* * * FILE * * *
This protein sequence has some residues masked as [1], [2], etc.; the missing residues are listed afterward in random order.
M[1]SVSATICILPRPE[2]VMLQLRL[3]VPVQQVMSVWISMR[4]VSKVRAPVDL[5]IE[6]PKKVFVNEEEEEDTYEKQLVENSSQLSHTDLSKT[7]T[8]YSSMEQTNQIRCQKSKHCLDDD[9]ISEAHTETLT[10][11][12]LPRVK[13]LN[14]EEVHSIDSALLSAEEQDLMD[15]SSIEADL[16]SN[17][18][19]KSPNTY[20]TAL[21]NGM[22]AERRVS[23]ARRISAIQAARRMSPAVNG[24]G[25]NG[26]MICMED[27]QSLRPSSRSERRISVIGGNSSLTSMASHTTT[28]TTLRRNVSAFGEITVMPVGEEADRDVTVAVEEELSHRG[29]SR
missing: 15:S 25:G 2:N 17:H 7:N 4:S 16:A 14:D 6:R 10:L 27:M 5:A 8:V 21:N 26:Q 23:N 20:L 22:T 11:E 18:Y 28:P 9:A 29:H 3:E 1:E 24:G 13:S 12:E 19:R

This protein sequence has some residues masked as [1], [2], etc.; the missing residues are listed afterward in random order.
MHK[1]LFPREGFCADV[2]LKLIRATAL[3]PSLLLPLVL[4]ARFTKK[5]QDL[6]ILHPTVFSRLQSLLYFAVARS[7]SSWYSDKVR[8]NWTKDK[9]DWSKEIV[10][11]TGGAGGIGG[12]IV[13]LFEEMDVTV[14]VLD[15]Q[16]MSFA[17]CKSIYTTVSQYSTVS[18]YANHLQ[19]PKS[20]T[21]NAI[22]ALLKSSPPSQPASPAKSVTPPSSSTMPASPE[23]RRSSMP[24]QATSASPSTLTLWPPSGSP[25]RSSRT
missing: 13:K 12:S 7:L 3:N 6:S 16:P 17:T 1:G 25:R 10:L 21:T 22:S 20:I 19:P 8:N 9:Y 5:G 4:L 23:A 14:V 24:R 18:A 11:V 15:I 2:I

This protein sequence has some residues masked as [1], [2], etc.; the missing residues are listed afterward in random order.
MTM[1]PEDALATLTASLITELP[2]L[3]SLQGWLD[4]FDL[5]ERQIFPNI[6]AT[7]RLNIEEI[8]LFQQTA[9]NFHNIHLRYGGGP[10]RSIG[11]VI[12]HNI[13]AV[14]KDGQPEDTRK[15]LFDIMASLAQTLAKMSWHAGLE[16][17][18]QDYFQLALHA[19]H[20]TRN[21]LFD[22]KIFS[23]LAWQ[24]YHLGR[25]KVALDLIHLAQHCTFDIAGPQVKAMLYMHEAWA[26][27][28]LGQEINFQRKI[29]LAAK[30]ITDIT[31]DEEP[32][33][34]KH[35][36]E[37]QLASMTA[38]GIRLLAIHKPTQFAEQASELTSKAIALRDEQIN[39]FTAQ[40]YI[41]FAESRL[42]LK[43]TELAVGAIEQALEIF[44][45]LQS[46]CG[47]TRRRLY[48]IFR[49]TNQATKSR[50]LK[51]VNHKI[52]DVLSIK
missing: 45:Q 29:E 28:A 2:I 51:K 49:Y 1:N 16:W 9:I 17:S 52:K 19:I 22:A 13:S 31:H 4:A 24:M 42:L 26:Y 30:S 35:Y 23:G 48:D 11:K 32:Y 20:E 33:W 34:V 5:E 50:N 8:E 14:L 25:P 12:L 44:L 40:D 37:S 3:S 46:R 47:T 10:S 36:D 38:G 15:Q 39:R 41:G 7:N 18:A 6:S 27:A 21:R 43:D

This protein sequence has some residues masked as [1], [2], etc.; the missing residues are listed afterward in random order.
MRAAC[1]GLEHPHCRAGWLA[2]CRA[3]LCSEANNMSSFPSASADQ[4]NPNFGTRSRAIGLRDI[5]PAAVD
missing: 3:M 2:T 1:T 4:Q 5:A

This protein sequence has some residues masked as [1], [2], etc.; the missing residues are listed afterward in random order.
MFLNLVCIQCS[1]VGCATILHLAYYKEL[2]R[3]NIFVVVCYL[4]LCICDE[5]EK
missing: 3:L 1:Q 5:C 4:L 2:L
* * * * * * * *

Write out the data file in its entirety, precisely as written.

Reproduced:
This protein sequence has some residues masked as [1], [2], etc.; the missing residues are listed afterward in random order.
M[1]SVSATICILPRPE[2]VMLQLRL[3]VPVQQVMSVWISMR[4]VSKVRAPVDL[5]IE[6]PKKVFVNEEEEEDTYEKQLVENSSQLSHTDLSKT[7]T[8]YSSMEQTNQIRCQKSKHCLDDD[9]ISEAHTETLT[10][11][12]LPRVK[13]LN[14]EEVHSIDSALLSAEEQDLMD[15]SSIEADL[16]SN[17][18][19]KSPNTY[20]TAL[21]NGM[22]AERRVS[23]ARRISAIQAARRMSPAVNG[24]G[25]NG[26]MICMED[27]QSLRPSSRSERRISVIGGNSSLTSMASHTTT[28]TTLRRNVSAFGEITVMPVGEEADRDVTVAVEEELSHRG[29]SR
missing: 15:S 25:G 2:N 17:H 7:N 4:S 16:A 14:D 6:R 10:L 27:M 5:A 8:V 21:N 26:Q 23:N 20:L 22:T 11:E 18:Y 28:P 9:A 29:H 3:E 1:E 24:G 13:S 12:E 19:R

This protein sequence has some residues masked as [1], [2], etc.; the missing residues are listed afterward in random order.
MHK[1]LFPREGFCADV[2]LKLIRATAL[3]PSLLLPLVL[4]ARFTKK[5]QDL[6]ILHPTVFSRLQSLLYFAVARS[7]SSWYSDKVR[8]NWTKDK[9]DWSKEIV[10][11]TGGAGGIGG[12]IV[13]LFEEMDVTV[14]VLD[15]Q[16]MSFA[17]CKSIYTTVSQYSTVS[18]YANHLQ[19]PKS[20]T[21]NAI[22]ALLKSSPPSQPASPAKSVTPPSSSTMPASPE[23]RRSSMP[24]QATSASPSTLTLWPPSGSP[25]RSSRT
missing: 13:K 12:S 7:L 3:N 6:S 16:P 17:T 1:G 25:R 10:L 21:T 22:S 20:I 19:P 8:N 9:Y 5:G 4:L 23:A 14:V 24:R 18:A 11:V 15:I 2:I

This protein sequence has some residues masked as [1], [2], etc.; the missing residues are listed afterward in random order.
MTM[1]PEDALATLTASLITELP[2]L[3]SLQGWLD[4]FDL[5]ERQIFPNI[6]AT[7]RLNIEEI[8]LFQQTA[9]NFHNIHLRYGGGP[10]RSIG[11]VI[12]HNI[13]AV[14]KDGQPEDTRK[15]LFDIMASLAQTLAKMSWHAGLE[16][17][18]QDYFQLALHA[19]H[20]TRN[21]LFD[22]KIFS[23]LAWQ[24]YHLGR[25]KVALDLIHLAQHCTFDIAGPQVKAMLYMHEAWA[26][27][28]LGQEINFQRKI[29]LAAK[30]ITDIT[31]DEEP[32][33][34]KH[35][36]E[37]QLASMTA[38]GIRLLAIHKPTQFAEQASELTSKAIALRDEQIN[39]FTAQ[40]YI[41]FAESRL[42]LK[43]TELAVGAIEQALEIF[44][45]LQS[46]CG[47]TRRRLY[48]IFR[49]TNQATKSR[50]LK[51]VNHKI[52]DVLSIK
missing: 45:Q 29:E 28:A 2:I 51:K 49:Y 1:N 16:W 9:I 17:S 52:K 19:I 22:A 13:S 31:H 4:A 24:M 42:L 26:Y 30:S 35:Y 23:G 48:D 11:K 32:Y 20:E 33:W 34:V 5:E 50:N 8:E 14:L 25:P 12:L 44:L 40:D 37:S 3:S 46:R 47:T 10:S 36:D 38:G 15:Q 39:R 41:G 7:N 18:A 6:S 27:A 21:R 43:D

This protein sequence has some residues masked as [1], [2], etc.; the missing residues are listed afterward in random order.
MRAAC[1]GLEHPHCRAGWLA[2]CRA[3]LCSEANNMSSFPSASADQ[4]NPNFGTRSRAIGLRDI[5]PAAVD
missing: 3:M 2:T 1:T 4:Q 5:A

This protein sequence has some residues masked as [1], [2], etc.; the missing residues are listed afterward in random order.
MFLNLVCIQCS[1]VGCATILHLAYYKEL[2]R[3]NIFVVVCYL[4]LCICDE[5]EK
missing: 3:L 1:Q 5:C 4:L 2:L